Moeditor is an attractive Markdown editor built with Electron. It supports syntax highlighting, a live preview, custom line height and font size, and TeX math formulas.

Code blocks and math expressions are supported, and an Ubuntu DEB package is downloadable from the developer’s website.

moeditor Markdown editor screenshot

14. Typora

  • License: Proprietary, free during beta
  • Other platforms: Windows, Mac

A truly minimal Markdown editor.

Typora is highly minimalistic, and even removes the Markdown syntax as you type, replacing it with a preview of the formatting. What you see is what you get. It’s clean and makes reading easier.

Despite its simplicity, Typora is feature-rich, and supports images, lists, tables, code fences, math blocks, table of contents and more. Shortcuts do what you expect, and the themes are beautiful and fully configurable by CSS.

The Typora website gives the following instructions for installing on Ubuntu:

# optional, but recommended
sudo apt-key adv --keyserver --recv-keys BA300B7755AFCFAE

# add Typora's repository
sudo add-apt-repository 'deb ./linux/'
sudo apt-get update

# install typora
sudo apt-get install typora

Typora Markdown editor screenshot

15. Caret

  • License: Proprietary, $25
  • Other platforms: Windows, Mac

Beautiful & clever Markdown editor.

Caret is a beautiful and distraction-free Electron-based app, and hides its power under the hood. Syntax assistance is available for tables, lists, quotes, fences, links and emphasis, and there’s auto-completion for images, keywords and emoji. A file manager is available, and navigation through long documents is made simple with the popup “go to heading” feature.

For the mathematically-minded, LaTeX expressions are supported, and they’re rendered on-screen as soon as the cursor leaves them. For distraction-free writing, dark mode, focus mode and typewriter mode are all supported.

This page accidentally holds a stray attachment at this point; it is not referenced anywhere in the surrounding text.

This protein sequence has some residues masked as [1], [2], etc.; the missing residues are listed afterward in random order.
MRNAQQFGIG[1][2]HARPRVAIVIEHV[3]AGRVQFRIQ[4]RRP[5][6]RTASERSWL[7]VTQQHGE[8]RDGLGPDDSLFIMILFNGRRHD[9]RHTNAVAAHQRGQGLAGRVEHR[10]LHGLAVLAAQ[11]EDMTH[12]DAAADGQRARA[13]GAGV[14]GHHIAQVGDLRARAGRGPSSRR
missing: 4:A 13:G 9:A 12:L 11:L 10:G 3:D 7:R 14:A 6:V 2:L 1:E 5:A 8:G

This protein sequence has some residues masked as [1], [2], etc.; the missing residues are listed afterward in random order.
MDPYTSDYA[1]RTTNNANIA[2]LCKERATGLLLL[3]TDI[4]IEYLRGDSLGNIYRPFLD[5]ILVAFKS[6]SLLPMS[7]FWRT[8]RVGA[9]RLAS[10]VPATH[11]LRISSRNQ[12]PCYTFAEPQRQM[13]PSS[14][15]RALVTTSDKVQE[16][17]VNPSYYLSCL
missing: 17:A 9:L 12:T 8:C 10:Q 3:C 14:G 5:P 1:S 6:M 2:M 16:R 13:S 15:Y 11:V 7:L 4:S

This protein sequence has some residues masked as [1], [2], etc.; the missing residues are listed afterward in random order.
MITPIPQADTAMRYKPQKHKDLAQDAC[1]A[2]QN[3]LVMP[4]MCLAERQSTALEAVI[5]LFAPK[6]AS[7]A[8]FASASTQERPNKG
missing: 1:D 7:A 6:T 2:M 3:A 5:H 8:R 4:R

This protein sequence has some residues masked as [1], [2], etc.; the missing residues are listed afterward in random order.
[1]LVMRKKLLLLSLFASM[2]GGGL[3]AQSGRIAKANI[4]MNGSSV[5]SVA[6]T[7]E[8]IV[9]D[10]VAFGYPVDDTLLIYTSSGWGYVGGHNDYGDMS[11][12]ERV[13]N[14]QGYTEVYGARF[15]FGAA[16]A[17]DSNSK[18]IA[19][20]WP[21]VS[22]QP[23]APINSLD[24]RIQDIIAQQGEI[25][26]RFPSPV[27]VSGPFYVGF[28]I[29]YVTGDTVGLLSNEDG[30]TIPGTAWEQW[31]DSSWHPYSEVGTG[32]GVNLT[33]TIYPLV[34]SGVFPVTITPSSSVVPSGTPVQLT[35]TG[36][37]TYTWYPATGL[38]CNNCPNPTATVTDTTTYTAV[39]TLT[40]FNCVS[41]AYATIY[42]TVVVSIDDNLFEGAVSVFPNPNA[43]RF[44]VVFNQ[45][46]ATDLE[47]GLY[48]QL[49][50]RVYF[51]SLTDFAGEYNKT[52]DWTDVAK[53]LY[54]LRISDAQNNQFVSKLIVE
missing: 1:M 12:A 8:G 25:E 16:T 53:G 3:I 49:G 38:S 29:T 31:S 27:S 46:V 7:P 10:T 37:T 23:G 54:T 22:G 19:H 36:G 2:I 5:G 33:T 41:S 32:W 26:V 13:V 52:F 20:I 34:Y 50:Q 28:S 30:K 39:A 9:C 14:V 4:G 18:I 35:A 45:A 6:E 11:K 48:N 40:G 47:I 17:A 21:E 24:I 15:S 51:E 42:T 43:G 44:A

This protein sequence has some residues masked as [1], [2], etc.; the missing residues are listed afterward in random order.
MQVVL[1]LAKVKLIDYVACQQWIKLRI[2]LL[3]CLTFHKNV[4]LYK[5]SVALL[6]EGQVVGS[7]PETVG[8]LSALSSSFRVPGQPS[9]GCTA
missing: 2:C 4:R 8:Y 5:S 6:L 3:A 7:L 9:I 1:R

Here’s how to install the trial version on a Debian-based distro:

cd /tmp
wget -O Caret.deb $(curl -s | grep browser_download_url | grep deb | head -n 1 | cut -d '"' -f 4)
sudo dpkg -i Caret.deb

caret markdown editor screenshot

16. Mark My Words

  • License: MIT license
  • Other platforms: n/a

A minimal Markdown editor.

Mark My Words is a minimal Markdown editor with syntax highlighting and a preview pane, and just five buttons at the top. You can export files to PDF and HTML. It’s a very lightweight app.

You’ll find instructions on GitHub for installing the PPA and AUR builds of the app, or you can install it manually with these commands:

git clone
cd aur-markmywords
sudo pacman -U markmywords-git-VERSION.pkg.tar.xz

Mark My Words Markdown editor screenshot

17. Mango

  • License: GPLv3
  • Other platforms: Windows, Mac

Mango is a Markdown editor designed for Linux that also supports Windows and macOS. 

Mango is a Markdown editor powered by NW.js, and features syntax highlighting and a live preview pane. It provides MathJax support for mathematical expressions, and exports to HTML and PDF. Tarballs are available for download from the developer’s website.

Mango Markdown editor screenshot

So, What Is the Best Markdown Editor for You?

That’s quite a lot of variety! Which Linux Markdown editor is best for you? That depends on your priorities, and what you’ll be using the app for.

Let’s narrow down the options for you:

  • If you already have a favorite text editor, explore what you can do to make it more Markdown friendly.
  • If you prefer software with a GPLv3 license, then Ghostwriter, Uberwriter, LightMD and Mango are your options. GPL apps include Abricotone, ReText, Haroopad and Moeditor. RMS forever!
  • If you value a distraction-free writing environment, then decide between Abricotine, Caret, Ghostwriter, LightMD, Typora, Uberwriter and Uncolored.
  • If you’re just after a typical Markdown editor that supports basic syntax and has a preview pane, have a look at CuteMarkEd, EME, Mango, Mark My Words, MdCharm, Moeditor, Remarkable and ReText.
  • If you require advanced formatting options, including maths and tables, then Abricotine, Typora, Caret and Haroopad do what you need.
  • If you don’t spend all of your time on Linux so need something that’s cross-platform, many of the apps I listed run on Windows as well. Abricotine, Uncolored, EME, Haroopad, Moeditor, Typora, Caret and Mango all run on Linux, Windows and Mac.

Your perfect app would be the one that matches all of your requirements and is available on your distro. Have some fun and try a few.

Which would I choose? I’d lean towards an attractive, minimal app with a good range of features, and a license that feels like it belongs on Linux. I’d start by trying Abricotine and Uberwriter.

What about you? What’s your favorite Markdown editor?

Adrian Try is an Aussie writer, musician, cyclist, and tech geek.